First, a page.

The controversy swirling around HB 1812 is, to say the least, unfortunate and with better forethought should have been avoided. I want to take this opportunity to clear up a number of misconceptions and set the record straight.
Whether or not community councils (called municipal corporations in state statute) should continue to exist is a question worthy of forthright debate. I for one have been very clear over the years, dating back to my earliest years on the Kirkland City Council, that the existence of these councils is poor public policy and violates the basic democratic principal of one person, one vote. That is why the question of their continued existence has been a topic of some discussion in the legislature since I arrived here six years ago.
Regrettably, that honest discussion has been eclipsed in this instance because of the sequence of events leading to the introduction and passage of HB 1812 in the House of Representatives, for which I take responsibility. While I do not apologize for pushing to have such a bill introduced, and appreciate that Rep. Kirby sponsored the bill as a favor to me because my bill sponsorship load was already beyond that which I had agreed to, I should have had the bill introduced much earlier in the session rather than as a late addition to our local government relief package of legislation. Once it was introduced, the bill moved even more quickly than I expected, and it is my fault for not keeping closer tabs on the bill during the process.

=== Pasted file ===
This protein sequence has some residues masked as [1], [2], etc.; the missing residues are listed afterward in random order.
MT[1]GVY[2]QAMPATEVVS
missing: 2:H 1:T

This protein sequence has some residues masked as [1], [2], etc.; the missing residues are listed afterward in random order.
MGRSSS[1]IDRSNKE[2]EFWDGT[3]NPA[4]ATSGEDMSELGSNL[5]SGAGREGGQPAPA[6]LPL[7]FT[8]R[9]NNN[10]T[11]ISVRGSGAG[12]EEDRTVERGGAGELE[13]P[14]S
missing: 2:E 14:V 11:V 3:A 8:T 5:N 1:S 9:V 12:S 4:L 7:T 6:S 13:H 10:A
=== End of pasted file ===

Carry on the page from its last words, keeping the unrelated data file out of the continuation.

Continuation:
I can assure everyone that this bill was never requested by any city council member or city staff person, and they had no hand in its creation save for the conversations over the years about the fact-based impacts of community councils on city governments. Kirkland City Councilmembers were not consulted during the drafting of the bill, nor have Penny and I had any substantive conversations about it. Rather, we have talked at length about fiscal struggles facing cities and how to deal with them.
I attended the Senate hearing on the bill yesterday and need to clear up a very important point. When Rep. Kirby indicated he had talked about the bill with Kirkland officials, he was referring to me. He has never had a conversation with any Kirkland City Councilmember.
The hearing was very useful, which is the purpose of public hearings. Two things occurred to me. The bill as written is flawed given some timing issues regarding when petitions for reauthorization need to occur. But more importantly, it is obvious there can be no open and honest debate about the merits of the bill when it is shrouded in frustration around the perception that either the city or the legislature (that would be me) were trying to hide something. Nothing could be further from the truth, but that does not matter right now.
It is my opinion that HB 1812 should not go forward in this environment. It would be a disservice to the legislative process and the citizens of Kirkland and Bellevue.
For that reason, I will request the Senate not pass the bill and that we consider the bill next session. If we do, it must be introduced earlier in the process and hopefully benefit from a frank discussion of the bill’s policy rather than its process.
Sometimes in the rush of the last few days before a legislative deadline decisions are not as well thought out as they should be. I like to think I avoid that trap but clearly not always.
I hope this clears up any misperceptions. Surprisingly, I have had no contact from anyone opposed to the bill. If anyone has further questions or concerns I encourage you contact me.